High Temperature Deformation Mechanism in Hierarchical and Single Precipitate Strengthened Ferritic Alloys by In Situ Neutron Diffraction Studies
DF-TEM images of the precipitates-strengthened ferritic alloys.Dark-field (DF) transmission-electron-microscopy (TEM) images showing the microstructures of (a) SPSFA, and (b) HPSFA (ppt stands for precipitate).
© Copyright Policy - open-access
Related In: Results  -  Collection

License
Show All Figures
getmorefigures.php?uid=PMC5384073&req=5

f1: DF-TEM images of the precipitates-strengthened ferritic alloys.Dark-field (DF) transmission-electron-microscopy (TEM) images showing the microstructures of (a) SPSFA, and (b) HPSFA (ppt stands for precipitate).
Mentions: Recently, two-phase NiAl/Ni2TiAl-precipitate and single-phase Ni2TiAl-precipitate-strengthened ferritic alloys have been developed via the addition of Ti to the NiAl-precipitate strengthened ferritic alloys15161718. The microstructures of the alloys, such as chemistry and morphology of the constitutive phases within the precipitates, have been systematically characterized using transmission-electron microscopy (TEM) and atom-probe tomography (APT)181920. The microstructural features of the 4-wt.% and 2-wt.%-Ti alloys aged at 973 K for 100 hours are displayed in Fig. 1. Based on the APT and TEM results, the single-phase Ni2TiAl-precipitate-strengthened ferritic alloy (SPSFA) is hardened by single L21-Ni2TiAl precipitates in the bcc-Fe matrix1518. The two-phase NiAl/Ni2TiAl-precipitate-strengthened ferritic alloy is reinforced by parent L21-Ni2TiAl precipitates, which is further divided by sub-structures of the B2-NiAl phase18. Such a two-phase precipitate-strengthened ferritic alloy has been described as hierarchical-precipitate-strengthened ferritic alloy (HPSFA)18, characterized by the relative chemical ordering, spatial dimensions of the constitutive phases, and their spatial distribution17. Both alloys often contain a small Fe inclusion within the precipitates, which was previously determined by energy-dispersive X-ray spectroscopy1819. It was suggested that the hierarchical precipitate structure is effective to retain the coherent interface, whereas the single Ni2TiAl precipitate tends to form misfit dislocation at the interface in order to accommodate the large lattice mismatch1820.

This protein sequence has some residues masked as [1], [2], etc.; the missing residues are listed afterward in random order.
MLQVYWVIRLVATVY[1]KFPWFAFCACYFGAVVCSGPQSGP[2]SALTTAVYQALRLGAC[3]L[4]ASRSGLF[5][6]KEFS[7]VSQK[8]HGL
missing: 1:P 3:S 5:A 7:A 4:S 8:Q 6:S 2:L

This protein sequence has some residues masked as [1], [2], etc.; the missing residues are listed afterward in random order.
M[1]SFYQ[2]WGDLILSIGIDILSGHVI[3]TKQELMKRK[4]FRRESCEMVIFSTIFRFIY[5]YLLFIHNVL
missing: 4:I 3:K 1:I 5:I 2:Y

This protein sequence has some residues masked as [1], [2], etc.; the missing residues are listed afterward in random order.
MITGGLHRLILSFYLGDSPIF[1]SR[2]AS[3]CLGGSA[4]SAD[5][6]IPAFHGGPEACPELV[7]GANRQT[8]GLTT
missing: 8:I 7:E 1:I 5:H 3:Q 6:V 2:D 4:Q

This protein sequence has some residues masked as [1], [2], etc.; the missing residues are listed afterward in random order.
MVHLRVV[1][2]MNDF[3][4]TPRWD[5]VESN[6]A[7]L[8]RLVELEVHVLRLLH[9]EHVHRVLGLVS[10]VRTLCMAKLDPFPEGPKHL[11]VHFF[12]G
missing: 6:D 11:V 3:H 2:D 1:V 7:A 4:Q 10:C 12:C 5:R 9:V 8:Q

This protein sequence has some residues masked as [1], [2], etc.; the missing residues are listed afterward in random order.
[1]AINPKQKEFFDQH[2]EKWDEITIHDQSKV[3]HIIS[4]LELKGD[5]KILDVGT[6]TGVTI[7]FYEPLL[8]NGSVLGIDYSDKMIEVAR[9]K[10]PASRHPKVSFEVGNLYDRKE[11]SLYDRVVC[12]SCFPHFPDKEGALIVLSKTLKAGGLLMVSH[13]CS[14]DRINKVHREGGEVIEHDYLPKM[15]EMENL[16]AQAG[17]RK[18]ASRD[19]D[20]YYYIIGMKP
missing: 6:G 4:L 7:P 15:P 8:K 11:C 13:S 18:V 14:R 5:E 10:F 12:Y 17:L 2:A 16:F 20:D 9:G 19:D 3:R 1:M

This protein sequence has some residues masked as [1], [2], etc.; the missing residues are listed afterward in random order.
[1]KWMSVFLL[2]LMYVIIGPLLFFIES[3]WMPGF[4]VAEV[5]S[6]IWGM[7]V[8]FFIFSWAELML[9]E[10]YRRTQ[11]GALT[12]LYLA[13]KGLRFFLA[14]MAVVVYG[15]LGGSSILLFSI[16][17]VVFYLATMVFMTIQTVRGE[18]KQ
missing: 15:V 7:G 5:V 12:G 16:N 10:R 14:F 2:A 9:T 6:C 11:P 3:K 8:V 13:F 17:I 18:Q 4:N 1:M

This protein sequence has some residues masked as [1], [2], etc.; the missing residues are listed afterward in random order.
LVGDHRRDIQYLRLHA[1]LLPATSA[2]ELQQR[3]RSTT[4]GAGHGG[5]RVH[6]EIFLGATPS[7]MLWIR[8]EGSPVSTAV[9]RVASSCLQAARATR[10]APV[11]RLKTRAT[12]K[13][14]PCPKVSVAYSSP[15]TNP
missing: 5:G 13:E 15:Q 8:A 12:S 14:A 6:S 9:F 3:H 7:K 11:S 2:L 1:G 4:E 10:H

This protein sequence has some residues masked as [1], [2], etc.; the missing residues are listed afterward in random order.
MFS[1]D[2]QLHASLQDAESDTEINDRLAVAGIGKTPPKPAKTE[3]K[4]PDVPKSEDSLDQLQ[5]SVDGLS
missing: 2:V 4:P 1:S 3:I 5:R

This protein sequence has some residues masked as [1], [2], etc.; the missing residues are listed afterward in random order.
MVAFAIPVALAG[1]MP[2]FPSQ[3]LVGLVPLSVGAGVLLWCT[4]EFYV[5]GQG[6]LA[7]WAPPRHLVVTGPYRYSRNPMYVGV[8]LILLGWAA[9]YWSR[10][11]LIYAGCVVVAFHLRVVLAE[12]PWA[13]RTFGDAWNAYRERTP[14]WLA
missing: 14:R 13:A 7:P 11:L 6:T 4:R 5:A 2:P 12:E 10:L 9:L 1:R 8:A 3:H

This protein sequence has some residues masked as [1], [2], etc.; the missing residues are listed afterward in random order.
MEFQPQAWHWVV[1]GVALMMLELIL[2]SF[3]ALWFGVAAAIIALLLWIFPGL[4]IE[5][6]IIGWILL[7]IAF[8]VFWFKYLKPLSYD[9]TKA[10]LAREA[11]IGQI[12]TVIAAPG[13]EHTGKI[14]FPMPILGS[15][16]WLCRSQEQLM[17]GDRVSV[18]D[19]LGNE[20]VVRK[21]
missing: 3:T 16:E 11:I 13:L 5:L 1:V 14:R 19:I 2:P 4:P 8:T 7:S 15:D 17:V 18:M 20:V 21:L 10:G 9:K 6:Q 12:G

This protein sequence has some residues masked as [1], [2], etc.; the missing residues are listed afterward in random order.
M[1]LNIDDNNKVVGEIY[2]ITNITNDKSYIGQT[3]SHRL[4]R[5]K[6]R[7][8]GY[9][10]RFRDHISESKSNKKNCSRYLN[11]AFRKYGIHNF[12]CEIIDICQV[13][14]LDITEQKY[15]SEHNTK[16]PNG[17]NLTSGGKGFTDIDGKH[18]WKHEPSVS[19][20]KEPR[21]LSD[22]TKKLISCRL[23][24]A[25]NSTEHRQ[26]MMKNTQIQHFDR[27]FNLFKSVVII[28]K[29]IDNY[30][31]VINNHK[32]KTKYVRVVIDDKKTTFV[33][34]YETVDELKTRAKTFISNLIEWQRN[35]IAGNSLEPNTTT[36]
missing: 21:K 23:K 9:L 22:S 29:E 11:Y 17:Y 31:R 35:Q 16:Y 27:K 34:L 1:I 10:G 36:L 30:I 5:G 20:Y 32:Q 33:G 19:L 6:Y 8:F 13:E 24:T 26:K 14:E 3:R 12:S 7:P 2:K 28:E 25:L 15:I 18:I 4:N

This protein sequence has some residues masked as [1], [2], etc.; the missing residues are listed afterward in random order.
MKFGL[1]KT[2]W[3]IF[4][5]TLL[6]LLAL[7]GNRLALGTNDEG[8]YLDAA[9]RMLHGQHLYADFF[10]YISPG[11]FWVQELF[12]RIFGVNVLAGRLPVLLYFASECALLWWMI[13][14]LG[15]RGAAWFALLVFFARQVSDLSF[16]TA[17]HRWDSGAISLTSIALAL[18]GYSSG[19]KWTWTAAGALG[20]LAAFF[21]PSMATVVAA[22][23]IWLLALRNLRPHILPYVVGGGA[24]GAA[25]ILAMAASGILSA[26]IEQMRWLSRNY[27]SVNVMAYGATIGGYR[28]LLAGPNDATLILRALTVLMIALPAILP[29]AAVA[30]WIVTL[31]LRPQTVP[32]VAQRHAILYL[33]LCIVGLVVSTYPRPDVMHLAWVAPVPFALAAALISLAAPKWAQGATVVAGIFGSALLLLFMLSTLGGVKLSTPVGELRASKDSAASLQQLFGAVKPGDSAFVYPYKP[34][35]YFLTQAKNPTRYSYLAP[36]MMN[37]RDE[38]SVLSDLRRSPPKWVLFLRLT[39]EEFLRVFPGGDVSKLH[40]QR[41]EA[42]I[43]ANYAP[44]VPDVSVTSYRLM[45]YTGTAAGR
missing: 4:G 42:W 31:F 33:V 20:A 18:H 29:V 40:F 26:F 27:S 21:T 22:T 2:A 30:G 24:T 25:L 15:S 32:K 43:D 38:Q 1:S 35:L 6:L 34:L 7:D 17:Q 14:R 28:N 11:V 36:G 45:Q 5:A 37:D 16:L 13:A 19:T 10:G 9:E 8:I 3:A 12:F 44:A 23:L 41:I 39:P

View Article: PubMed Central - PubMed

ABSTRACT

The ferritic Fe-Cr-Ni-Al-Ti alloys strengthened by hierarchical-Ni2TiAl/NiAl or single-Ni2TiAl precipitates have been developed and received great attentions due to their superior creep resistance, as compared to conventional ferritic steels. Although the significant improvement of the creep resistance is achieved in the hierarchical-precipitate-strengthened ferritic alloy, the in-depth understanding of its high-temperature deformation mechanisms is essential to further optimize the microstructure and mechanical properties, and advance the development of the creep resistant materials. In the present study, in-situ neutron diffraction has been used to investigate the evolution of elastic strain of constitutive phases and their interactions, such as load-transfer/load-relaxation behavior between the precipitate and matrix, during tensile deformation and stress relaxation at 973 K, which provide the key features in understanding the governing deformation mechanisms. Crystal-plasticity finite-element simulations were employed to qualitatively compare the experimental evolution of the elastic strain during tensile deformation at 973 K. It was found that the coherent elastic strain field in the matrix, created by the lattice misfit between the matrix and precipitate phases for the hierarchical-precipitate-strengthened ferritic alloy, is effective in reducing the diffusional relaxation along the interface between the precipitate and matrix phases, which leads to the strong load-transfer capability from the matrix to precipitate.

No MeSH data available.